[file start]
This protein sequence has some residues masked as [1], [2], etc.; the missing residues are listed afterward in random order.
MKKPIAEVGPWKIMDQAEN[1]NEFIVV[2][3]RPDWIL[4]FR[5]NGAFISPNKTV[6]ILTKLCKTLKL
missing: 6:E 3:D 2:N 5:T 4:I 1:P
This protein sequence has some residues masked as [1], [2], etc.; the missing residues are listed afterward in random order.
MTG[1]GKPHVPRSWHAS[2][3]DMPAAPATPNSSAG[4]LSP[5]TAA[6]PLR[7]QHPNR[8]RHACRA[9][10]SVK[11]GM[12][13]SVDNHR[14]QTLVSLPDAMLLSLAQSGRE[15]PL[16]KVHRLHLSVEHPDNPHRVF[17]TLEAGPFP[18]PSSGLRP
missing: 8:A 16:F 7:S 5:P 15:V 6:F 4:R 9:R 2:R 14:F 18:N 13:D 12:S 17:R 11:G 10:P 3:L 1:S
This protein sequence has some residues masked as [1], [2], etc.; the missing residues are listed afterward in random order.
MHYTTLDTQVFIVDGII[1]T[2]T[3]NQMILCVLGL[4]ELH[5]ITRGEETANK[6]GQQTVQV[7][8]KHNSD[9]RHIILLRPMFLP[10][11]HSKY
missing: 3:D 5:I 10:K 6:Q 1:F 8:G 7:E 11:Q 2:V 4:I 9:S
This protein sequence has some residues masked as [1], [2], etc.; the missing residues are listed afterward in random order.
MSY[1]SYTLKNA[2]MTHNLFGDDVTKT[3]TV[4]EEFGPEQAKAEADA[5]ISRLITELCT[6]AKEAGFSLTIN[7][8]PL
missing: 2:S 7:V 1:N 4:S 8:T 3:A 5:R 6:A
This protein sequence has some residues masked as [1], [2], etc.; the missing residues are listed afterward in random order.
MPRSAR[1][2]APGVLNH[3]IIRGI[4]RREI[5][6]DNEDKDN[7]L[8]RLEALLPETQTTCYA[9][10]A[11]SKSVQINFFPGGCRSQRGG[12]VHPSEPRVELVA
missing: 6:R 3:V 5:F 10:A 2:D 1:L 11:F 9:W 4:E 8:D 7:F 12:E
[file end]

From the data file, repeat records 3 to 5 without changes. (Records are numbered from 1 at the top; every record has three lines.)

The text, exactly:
This protein sequence has some residues masked as [1], [2], etc.; the missing residues are listed afterward in random order.
MHYTTLDTQVFIVDGII[1]T[2]T[3]NQMILCVLGL[4]ELH[5]ITRGEETANK[6]GQQTVQV[7][8]KHNSD[9]RHIILLRPMFLP[10][11]HSKY
missing: 3:D 5:I 10:K 6:Q 1:F 8:G 7:E 11:Q 2:V 4:I 9:S
This protein sequence has some residues masked as [1], [2], etc.; the missing residues are listed afterward in random order.
MSY[1]SYTLKNA[2]MTHNLFGDDVTKT[3]TV[4]EEFGPEQAKAEADA[5]ISRLITELCT[6]AKEAGFSLTIN[7][8]PL
missing: 2:S 7:V 1:N 4:S 8:T 3:A 5:R 6:A
This protein sequence has some residues masked as [1], [2], etc.; the missing residues are listed afterward in random order.
MPRSAR[1][2]APGVLNH[3]IIRGI[4]RREI[5][6]DNEDKDN[7]L[8]RLEALLPETQTTCYA[9][10]A[11]SKSVQINFFPGGCRSQRGG[12]VHPSEPRVELVA
missing: 6:R 3:V 5:F 10:A 2:D 1:L 11:F 9:W 4:E 8:D 7:F 12:E